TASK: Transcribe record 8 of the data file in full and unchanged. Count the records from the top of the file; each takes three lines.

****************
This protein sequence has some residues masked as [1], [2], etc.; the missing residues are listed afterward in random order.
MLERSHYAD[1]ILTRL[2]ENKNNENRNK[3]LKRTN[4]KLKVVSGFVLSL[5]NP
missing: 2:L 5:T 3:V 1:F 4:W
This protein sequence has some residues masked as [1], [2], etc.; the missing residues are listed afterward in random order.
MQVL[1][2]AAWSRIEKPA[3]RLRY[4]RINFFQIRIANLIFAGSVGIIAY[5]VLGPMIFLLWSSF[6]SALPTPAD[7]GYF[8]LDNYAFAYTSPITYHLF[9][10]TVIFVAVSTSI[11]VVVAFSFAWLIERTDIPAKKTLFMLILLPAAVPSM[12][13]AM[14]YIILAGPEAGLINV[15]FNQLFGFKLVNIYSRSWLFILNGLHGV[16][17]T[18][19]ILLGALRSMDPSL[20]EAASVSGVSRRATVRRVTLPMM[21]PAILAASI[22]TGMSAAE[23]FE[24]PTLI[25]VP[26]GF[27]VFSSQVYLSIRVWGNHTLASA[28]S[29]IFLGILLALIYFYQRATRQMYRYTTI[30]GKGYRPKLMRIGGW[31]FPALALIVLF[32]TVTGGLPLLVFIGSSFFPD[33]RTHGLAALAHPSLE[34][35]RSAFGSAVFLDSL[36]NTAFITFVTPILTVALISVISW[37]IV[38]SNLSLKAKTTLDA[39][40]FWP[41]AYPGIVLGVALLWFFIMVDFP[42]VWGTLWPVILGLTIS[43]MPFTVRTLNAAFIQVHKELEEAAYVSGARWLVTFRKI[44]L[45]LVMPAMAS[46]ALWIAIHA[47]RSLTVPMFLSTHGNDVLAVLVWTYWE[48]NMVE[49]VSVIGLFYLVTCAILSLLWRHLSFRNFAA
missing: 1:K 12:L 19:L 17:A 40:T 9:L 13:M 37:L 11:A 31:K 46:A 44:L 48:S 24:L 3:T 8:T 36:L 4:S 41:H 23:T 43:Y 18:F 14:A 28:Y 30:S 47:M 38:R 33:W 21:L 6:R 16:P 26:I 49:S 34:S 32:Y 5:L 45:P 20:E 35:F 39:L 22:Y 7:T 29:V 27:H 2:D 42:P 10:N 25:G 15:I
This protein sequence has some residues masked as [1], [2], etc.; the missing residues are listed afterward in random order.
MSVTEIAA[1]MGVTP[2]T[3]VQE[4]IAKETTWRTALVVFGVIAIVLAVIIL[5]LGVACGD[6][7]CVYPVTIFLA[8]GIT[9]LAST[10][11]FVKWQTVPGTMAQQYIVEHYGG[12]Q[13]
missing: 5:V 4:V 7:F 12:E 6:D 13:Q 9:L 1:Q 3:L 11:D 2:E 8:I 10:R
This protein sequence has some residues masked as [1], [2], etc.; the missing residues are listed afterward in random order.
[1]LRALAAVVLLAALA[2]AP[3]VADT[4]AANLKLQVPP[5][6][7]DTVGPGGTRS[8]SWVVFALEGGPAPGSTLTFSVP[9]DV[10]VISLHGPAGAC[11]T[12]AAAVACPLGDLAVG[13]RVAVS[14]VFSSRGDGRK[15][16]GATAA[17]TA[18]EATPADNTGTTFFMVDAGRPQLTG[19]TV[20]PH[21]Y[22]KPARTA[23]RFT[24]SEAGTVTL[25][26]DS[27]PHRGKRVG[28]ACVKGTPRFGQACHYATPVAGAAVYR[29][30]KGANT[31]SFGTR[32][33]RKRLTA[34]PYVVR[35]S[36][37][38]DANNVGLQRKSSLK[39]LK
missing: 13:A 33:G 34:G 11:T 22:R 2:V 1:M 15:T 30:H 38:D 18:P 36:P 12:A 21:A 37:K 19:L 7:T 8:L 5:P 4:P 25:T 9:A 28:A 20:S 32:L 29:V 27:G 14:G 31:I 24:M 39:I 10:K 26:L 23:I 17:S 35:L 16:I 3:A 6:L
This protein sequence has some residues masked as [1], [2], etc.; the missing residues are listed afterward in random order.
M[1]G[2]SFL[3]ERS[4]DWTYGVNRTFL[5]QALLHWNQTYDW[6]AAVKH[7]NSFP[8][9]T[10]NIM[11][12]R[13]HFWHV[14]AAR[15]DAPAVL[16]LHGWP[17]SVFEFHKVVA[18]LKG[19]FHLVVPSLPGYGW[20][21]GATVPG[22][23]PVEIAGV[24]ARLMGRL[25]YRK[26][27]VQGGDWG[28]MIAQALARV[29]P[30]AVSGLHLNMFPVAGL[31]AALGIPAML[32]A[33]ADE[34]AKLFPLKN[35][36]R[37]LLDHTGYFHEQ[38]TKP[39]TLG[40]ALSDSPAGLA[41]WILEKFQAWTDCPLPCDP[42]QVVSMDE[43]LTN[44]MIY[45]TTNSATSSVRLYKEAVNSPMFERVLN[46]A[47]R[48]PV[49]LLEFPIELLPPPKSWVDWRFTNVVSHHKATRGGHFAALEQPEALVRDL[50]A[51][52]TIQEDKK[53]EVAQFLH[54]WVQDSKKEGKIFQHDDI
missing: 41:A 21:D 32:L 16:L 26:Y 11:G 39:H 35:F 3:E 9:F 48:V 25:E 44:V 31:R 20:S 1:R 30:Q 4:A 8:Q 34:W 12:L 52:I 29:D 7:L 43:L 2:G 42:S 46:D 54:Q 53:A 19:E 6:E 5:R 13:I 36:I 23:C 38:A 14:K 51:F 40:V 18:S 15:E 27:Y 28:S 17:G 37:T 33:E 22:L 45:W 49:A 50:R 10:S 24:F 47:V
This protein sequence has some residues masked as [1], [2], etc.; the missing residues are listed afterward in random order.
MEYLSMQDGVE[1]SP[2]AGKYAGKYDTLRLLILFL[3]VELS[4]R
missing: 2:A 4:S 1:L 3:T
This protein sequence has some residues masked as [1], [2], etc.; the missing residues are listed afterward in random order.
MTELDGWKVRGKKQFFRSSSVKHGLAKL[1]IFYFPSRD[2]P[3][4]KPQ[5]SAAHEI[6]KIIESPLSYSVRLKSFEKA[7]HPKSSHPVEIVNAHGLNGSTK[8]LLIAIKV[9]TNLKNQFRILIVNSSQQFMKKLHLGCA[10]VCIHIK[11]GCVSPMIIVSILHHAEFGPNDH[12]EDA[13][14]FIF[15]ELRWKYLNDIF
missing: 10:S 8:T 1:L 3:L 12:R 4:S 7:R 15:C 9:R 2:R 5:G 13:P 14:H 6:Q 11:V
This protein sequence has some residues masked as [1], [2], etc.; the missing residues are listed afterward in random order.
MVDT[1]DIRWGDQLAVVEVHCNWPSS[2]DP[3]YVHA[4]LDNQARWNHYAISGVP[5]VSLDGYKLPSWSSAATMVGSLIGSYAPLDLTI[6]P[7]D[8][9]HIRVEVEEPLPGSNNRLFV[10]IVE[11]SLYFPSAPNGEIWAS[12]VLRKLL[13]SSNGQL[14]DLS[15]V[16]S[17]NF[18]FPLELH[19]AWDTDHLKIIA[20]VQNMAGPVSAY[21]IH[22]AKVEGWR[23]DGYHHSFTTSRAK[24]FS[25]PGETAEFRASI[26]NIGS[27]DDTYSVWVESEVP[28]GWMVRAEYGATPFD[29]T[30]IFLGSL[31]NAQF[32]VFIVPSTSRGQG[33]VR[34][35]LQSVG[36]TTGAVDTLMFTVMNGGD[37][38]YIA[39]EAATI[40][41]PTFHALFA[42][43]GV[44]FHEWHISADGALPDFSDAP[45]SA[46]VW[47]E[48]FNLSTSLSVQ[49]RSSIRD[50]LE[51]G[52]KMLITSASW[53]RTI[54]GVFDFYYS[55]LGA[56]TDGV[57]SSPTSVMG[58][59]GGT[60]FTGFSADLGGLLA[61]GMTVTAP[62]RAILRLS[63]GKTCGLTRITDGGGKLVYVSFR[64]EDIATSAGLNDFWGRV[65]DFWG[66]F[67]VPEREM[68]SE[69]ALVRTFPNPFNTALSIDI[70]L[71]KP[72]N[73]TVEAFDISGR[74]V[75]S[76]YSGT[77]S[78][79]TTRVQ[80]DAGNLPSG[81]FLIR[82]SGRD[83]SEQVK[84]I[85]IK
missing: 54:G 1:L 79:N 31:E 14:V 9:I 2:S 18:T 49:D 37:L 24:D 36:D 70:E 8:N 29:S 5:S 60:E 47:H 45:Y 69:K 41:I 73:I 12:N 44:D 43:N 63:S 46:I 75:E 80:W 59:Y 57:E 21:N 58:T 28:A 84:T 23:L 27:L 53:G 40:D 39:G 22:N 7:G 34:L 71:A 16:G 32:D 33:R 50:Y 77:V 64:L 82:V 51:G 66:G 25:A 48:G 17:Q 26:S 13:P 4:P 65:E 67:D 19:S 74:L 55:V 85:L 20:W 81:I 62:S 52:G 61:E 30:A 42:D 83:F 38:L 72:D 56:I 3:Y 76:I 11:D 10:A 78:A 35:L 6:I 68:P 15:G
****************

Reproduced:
This protein sequence has some residues masked as [1], [2], etc.; the missing residues are listed afterward in random order.
MVDT[1]DIRWGDQLAVVEVHCNWPSS[2]DP[3]YVHA[4]LDNQARWNHYAISGVP[5]VSLDGYKLPSWSSAATMVGSLIGSYAPLDLTI[6]P[7]D[8][9]HIRVEVEEPLPGSNNRLFV[10]IVE[11]SLYFPSAPNGEIWAS[12]VLRKLL[13]SSNGQL[14]DLS[15]V[16]S[17]NF[18]FPLELH[19]AWDTDHLKIIA[20]VQNMAGPVSAY[21]IH[22]AKVEGWR[23]DGYHHSFTTSRAK[24]FS[25]PGETAEFRASI[26]NIGS[27]DDTYSVWVESEVP[28]GWMVRAEYGATPFD[29]T[30]IFLGSL[31]NAQF[32]VFIVPSTSRGQG[33]VR[34][35]LQSVG[36]TTGAVDTLMFTVMNGGD[37][38]YIA[39]EAATI[40][41]PTFHALFA[42][43]GV[44]FHEWHISADGALPDFSDAP[45]SA[46]VW[47]E[48]FNLSTSLSVQ[49]RSSIRD[50]LE[51]G[52]KMLITSASW[53]RTI[54]GVFDFYYS[55]LGA[56]TDGV[57]SSPTSVMG[58][59]GGT[60]FTGFSADLGGLLA[61]GMTVTAP[62]RAILRLS[63]GKTCGLTRITDGGGKLVYVSFR[64]EDIATSAGLNDFWGRV[65]DFWG[66]F[67]VPEREM[68]SE[69]ALVRTFPNPFNTALSIDI[70]L[71]KP[72]N[73]TVEAFDISGR[74]V[75]S[76]YSGT[77]S[78][79]TTRVQ[80]DAGNLPSG[81]FLIR[82]SGRD[83]SEQVK[84]I[85]IK
missing: 54:G 1:L 79:N 31:E 14:V 9:I 2:S 18:T 49:D 37:L 24:D 36:D 70:E 8:N 29:S 5:S 60:E 47:H 45:Y 69:K 41:I 73:I 12:N 44:D 43:N 63:S 46:I 75:E 80:W 59:Y 57:E 21:N 58:T 28:A 84:T 23:L 27:L 53:G 40:D 39:G 22:N 7:G 34:L 71:A 16:G 32:D 33:R 50:Y 77:V 64:L 82:V 51:G 66:G 25:A 48:G 17:Q 26:S 13:P 4:P 65:E 67:D 19:S 74:L 55:V 85:L 20:W 81:I 62:S 52:G 61:E 30:A 42:D 83:F 38:L 72:D 56:I 3:Y 76:I 11:D 10:A 78:A 35:L 6:I 68:P 15:G